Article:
At this crossroad, India has a choice. It can ignore the writing on the wall as so many scribblings from a bygone age. Or, it can take a sober and more analytical look at the deep, historical sources of prosperity, power and influence. In any event, we must understand that what can hold India back in the coming decade is India itself.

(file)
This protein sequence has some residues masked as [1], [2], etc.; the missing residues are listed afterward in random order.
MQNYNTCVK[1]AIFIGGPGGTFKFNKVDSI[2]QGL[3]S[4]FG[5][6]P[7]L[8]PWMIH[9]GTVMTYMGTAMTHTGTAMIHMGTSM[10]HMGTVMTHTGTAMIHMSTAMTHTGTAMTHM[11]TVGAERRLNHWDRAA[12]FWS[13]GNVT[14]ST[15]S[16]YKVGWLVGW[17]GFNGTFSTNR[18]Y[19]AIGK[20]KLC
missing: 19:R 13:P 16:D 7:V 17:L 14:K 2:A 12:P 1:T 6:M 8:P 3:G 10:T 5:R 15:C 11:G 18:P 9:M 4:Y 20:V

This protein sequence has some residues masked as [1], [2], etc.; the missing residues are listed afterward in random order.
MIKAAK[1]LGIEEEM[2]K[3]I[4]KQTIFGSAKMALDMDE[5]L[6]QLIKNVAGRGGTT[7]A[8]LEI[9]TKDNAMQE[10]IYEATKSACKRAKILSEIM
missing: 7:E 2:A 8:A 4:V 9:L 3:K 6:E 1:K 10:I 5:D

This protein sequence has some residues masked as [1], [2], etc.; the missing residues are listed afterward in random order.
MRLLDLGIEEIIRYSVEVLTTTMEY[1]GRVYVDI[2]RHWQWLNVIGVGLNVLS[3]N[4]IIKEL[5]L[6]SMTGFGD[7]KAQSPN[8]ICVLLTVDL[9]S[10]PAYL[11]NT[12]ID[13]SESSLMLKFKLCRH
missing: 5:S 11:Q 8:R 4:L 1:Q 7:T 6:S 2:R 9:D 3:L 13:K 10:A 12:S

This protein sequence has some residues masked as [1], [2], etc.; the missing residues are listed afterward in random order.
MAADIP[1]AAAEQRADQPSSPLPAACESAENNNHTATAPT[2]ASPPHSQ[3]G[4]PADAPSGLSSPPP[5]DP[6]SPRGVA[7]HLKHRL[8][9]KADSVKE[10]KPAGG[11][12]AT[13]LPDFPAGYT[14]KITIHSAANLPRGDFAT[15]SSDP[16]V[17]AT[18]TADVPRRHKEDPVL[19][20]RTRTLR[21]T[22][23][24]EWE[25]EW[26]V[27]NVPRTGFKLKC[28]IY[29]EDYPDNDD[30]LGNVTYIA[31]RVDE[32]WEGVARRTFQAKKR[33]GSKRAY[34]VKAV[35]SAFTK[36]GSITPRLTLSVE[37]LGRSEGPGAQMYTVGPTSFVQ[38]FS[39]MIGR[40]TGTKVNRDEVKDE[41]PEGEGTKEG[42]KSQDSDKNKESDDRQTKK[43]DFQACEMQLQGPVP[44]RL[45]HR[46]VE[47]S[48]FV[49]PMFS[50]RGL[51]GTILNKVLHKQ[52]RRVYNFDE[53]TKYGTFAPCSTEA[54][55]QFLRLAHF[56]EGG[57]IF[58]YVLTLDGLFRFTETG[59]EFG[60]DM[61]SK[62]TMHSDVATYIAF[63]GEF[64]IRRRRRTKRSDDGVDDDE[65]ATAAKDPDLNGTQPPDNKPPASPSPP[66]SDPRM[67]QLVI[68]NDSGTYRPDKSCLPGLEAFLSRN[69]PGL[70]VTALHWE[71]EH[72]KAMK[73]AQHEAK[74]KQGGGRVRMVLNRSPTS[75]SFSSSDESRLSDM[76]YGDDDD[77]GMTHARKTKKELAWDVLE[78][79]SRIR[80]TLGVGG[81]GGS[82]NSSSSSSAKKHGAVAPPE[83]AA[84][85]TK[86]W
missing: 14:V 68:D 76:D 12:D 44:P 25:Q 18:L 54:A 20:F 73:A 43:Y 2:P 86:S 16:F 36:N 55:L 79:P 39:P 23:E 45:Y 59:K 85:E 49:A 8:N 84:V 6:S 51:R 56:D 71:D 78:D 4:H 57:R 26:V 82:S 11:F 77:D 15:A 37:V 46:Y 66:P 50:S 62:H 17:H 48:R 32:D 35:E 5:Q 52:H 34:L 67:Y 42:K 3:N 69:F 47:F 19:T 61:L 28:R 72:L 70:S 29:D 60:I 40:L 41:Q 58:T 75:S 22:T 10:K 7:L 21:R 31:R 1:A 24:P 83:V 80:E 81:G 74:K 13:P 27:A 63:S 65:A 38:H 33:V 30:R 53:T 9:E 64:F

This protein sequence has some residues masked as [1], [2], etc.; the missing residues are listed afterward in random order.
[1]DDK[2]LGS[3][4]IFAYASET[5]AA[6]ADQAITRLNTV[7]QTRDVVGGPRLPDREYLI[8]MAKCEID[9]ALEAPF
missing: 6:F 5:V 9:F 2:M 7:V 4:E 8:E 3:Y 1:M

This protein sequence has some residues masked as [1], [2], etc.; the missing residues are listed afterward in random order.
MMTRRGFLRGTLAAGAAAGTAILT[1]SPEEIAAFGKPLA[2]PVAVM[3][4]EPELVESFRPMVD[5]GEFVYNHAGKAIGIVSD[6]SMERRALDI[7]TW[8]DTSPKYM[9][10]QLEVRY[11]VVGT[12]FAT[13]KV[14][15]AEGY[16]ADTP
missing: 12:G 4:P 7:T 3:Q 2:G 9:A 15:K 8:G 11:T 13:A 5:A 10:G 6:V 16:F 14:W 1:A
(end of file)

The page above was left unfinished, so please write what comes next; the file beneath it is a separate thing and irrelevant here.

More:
Meanwhile, the world around us is changing at remarkable speed. The two greatest powers, the United States and China are locked in a structural rivalry that will persist beyond this decade. It is tempting but profoundly misleading to see this as another Cold War. For one thing, China looms larger in the global economy than an autarkic Soviet Union ever did and the US-China economic relationship remains deep. For another, unlike the Cold War, the competition between the United States and China goes beyond geopolitics and military security, to encompass a host of arenas: global trade, investment and finance; manufacturing and supply chains; technological innovation and standards; global governance; and fundamental political values. Finally, and perhaps most importantly, we are not in a bipolar international order, where the role, interests and concerns of other significant powers is subordinated to the competition between the two great powers. Nor are we as yet in a classic multipolar order. Understanding the nature of this interregnum as well as the challenges and opportunities it holds will be crucial for India.